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The first line “teaches” my assembly resolver about resolving this particular assembly that hosts the assembly resolver class itself. Then, at the point when I assign my existing instance (referenced by the Object variable) it works, because at this point, the assembly is known, and variable assignment works.

So, in the end, my whole OnRun trigger will look like this:

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In a nutshell, it compiles an assembly and then users that assembly to resolve itself for the purpose of initial assignment to the variable of a type which is otherwise unknown at this point.

Obviously, I could have done it even without pulling this stunt, if I wanted to settle for the please-restart-your-client for my service tier to access any assemblies added to the .NET Assembly table after I first loaded this codeunit. Since I want my codeunit to be able to resolve any assembly, even those added live, during runtime, I wanted to expose the OnResolveAssembly event to C/AL to be able to resolve assemblies that were not in the database when the codeunit was first instantiated. This makes it extra useful.

And finally, last piece of code you need to do, and you’ll need to do it on your own – just run this codeunit from codeunit 1, OnCompanyOpen or something. It will install itself and live there for the duration of your session.

Obviously, this solves only the runtime issues – for design-time, you’ll need to have all your assemblies present, but with this little utility here you can achieve this:

  • For development purposes, add all your assemblies to the RoleTailored Client Add-ins folder. This will allow you to compile your code.
  • For runtime, you can deploy assemblies to the .NET Assembly table at any point. They will be loaded as needed, and always the latest version will be loaded. In the worst case, you’ll need to restart your client session to pick up new versions of already resolved assemblies (e.g. if you didn’t change the version property of the assembly)

And this solves the NAV DLL hell. I feel it does a far better job than automatic deployment of assemblies in NAV 2016, and it’ll also run under NAV 2013 and newer.

Download the objects by clicking here, and do let me know what you think of this solution.

58 thoughts on “Sorting out the DLL hell, Part 3: The Code”

  1. Nice and wise solution Vjeko 🙂

    I have only one concern – if we are using NAV over internet with ClickOnce install, using this solution would mean that all DLLs are downloaded each time when session is started. But maybe it’s not too big load.

    1. It’s not much of a concern. This would apply only to client-side dlls (and you probably don’t have many of those anyway), and even when you have to send them over, most dlls will be under 100 kb in size, unless you beef them up with image resources. Plus, it’s up to you – you can always cache them locally if you want, and then instead of streaming them every time from server, you can load them up from local file system.

  2. Very smart solution, Vjeko!

    Having an action ‘Import Assembly’ on a Page still requires to have files available that can be uploaded in the page. It could be extended by automatically initializing that Assembly table. Assemblies can be provided by embedding them in a Codeunit or by making them available via a web service. Company Initialize / Upgrade Codeunits / whatever Initialize Codeunit could then pull the assemblies and automatically populate the Assembly table.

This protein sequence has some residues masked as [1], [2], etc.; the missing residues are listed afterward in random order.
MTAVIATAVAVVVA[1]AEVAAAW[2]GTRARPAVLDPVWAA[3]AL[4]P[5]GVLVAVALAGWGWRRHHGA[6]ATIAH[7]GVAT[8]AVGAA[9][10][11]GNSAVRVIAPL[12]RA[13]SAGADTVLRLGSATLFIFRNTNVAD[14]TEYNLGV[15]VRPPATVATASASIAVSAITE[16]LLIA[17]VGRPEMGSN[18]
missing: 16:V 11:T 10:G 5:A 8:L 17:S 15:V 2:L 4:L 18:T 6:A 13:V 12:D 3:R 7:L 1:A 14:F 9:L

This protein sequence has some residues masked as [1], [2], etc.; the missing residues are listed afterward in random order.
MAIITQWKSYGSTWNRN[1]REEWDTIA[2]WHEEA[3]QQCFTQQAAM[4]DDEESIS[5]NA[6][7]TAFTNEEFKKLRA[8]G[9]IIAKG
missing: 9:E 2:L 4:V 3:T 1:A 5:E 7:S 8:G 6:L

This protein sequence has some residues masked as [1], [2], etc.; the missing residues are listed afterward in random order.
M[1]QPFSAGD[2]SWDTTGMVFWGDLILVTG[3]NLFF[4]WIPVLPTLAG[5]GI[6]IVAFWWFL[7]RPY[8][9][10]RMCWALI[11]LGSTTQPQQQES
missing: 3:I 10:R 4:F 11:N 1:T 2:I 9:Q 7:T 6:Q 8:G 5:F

Only client side control add-ins still need a record in the Control add-in table, don’t they? This solution could also take care of that part, including the zip package for Javascript add-ins.

    1. Yes, of course, all these are possibilities, and all of them add even more on top of this solution. I am glad everyone is seeing so much opportunity here already 🙂

    2. By the way – as I said in the post – this does not take care of client add-ins. As far as I know, you can’t “resolve” them using AssemblyResolve event, as they are not resolved through standard .NET process. Microsoft has invented their own wheel here, the ControlAddInExport, and what Microsoft does here is enumerate through all dlls and looking for a type that’s decorated with ControlAddInExport with a matching name. There certainly is a way to tap into this, as well, just not with the piece of code I put here. I might try to hack my way into it once, or maybe you can as well, but for now this is a limitation of the solution I give here.

  3. (slowly clapping) That is some major C#-fu you have going on!

    Thinking of any possible drawbacks with this, how about the following situation: let’s say we have a bunch of assemblies that we’re using on the client side. Am I right in assuming that using this deployment method, all of them will be downloaded from the mid-tier during each RTC startup? So, if we have NAV deployment with clients connecting directly over WAN and a 100MB worth of custom assemblies, those will get pulled each time RTC reconnects?

    1. Thanks, even though I don’t know what “C#-fu” stands for 🙂
      Anyway, as I said to Viktoras – you are free to cache all client-side dlls locally and stream them over the wire(less) only for the first time. It’s easy to extend the C/AL code to check whether an assembly exists in some local temporary cache before deciding to pull them from the database. The true value here is not pulling from database, it’s generic runtime assembly resolving from a byte array, which can come from any stream. Database, file system, C/AL objects even (as Arend-Jan points out) – sky is the limit. I’ve shown you how to launch your rocket, now you go and fly it any way you want.